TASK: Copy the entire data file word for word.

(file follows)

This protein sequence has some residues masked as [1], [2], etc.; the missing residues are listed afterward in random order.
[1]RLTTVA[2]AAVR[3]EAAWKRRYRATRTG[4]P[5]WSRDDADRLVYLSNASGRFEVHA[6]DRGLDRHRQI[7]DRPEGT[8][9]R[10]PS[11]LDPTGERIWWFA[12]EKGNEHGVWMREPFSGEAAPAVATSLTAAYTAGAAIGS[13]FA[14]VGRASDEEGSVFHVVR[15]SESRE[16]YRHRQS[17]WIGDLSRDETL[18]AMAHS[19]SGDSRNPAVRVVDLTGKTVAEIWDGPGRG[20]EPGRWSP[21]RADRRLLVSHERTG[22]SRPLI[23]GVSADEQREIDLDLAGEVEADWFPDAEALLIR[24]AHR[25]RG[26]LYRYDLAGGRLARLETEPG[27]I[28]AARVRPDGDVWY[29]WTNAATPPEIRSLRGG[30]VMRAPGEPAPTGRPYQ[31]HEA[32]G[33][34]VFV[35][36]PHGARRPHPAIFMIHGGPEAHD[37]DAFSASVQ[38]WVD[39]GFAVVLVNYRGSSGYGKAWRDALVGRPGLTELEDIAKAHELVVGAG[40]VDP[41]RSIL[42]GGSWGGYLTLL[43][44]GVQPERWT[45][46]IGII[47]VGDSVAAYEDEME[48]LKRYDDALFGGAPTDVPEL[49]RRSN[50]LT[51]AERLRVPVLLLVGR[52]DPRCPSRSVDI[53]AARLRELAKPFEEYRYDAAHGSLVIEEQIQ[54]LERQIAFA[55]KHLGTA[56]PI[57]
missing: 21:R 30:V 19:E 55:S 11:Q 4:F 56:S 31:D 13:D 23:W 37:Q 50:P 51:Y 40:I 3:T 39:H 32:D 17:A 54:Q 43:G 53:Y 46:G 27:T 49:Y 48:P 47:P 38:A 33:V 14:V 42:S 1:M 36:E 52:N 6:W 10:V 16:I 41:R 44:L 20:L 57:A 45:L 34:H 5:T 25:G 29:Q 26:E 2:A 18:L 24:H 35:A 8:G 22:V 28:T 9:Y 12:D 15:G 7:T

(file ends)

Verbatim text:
This protein sequence has some residues masked as [1], [2], etc.; the missing residues are listed afterward in random order.
[1]RLTTVA[2]AAVR[3]EAAWKRRYRATRTG[4]P[5]WSRDDADRLVYLSNASGRFEVHA[6]DRGLDRHRQI[7]DRPEGT[8][9]R[10]PS[11]LDPTGERIWWFA[12]EKGNEHGVWMREPFSGEAAPAVATSLTAAYTAGAAIGS[13]FA[14]VGRASDEEGSVFHVVR[15]SESRE[16]YRHRQS[17]WIGDLSRDETL[18]AMAHS[19]SGDSRNPAVRVVDLTGKTVAEIWDGPGRG[20]EPGRWSP[21]RADRRLLVSHERTG[22]SRPLI[23]GVSADEQREIDLDLAGEVEADWFPDAEALLIR[24]AHR[25]RG[26]LYRYDLAGGRLARLETEPG[27]I[28]AARVRPDGDVWY[29]WTNAATPPEIRSLRGG[30]VMRAPGEPAPTGRPYQ[31]HEA[32]G[33][34]VFV[35][36]PHGARRPHPAIFMIHGGPEAHD[37]DAFSASVQ[38]WVD[39]GFAVVLVNYRGSSGYGKAWRDALVGRPGLTELEDIAKAHELVVGAG[40]VDP[41]RSIL[42]GGSWGGYLTLL[43][44]GVQPERWT[45][46]IGII[47]VGDSVAAYEDEME[48]LKRYDDALFGGAPTDVPEL[49]RRSN[50]LT[51]AERLRVPVLLLVGR[52]DPRCPSRSVDI[53]AARLRELAKPFEEYRYDAAHGSLVIEEQIQ[54]LERQIAFA[55]KHLGTA[56]PI[57]
missing: 21:R 30:V 19:E 55:S 11:Q 4:F 56:S 31:D 13:D 23:W 37:Q 50:P 51:Y 40:I 3:T 39:H 32:D 17:A 54:Q 43:G 53:Y 46:G 27:T 49:Y 48:P 47:P 38:A 33:V 14:V 42:S 1:M 36:E 52:N 6:W 10:V 16:I 41:R 44:L 20:L 57:A 45:L 34:H 5:T 25:G 29:Q 26:E 2:A 18:L 24:H 35:A 8:G 22:V 28:T 9:Y 12:D 15:G 7:T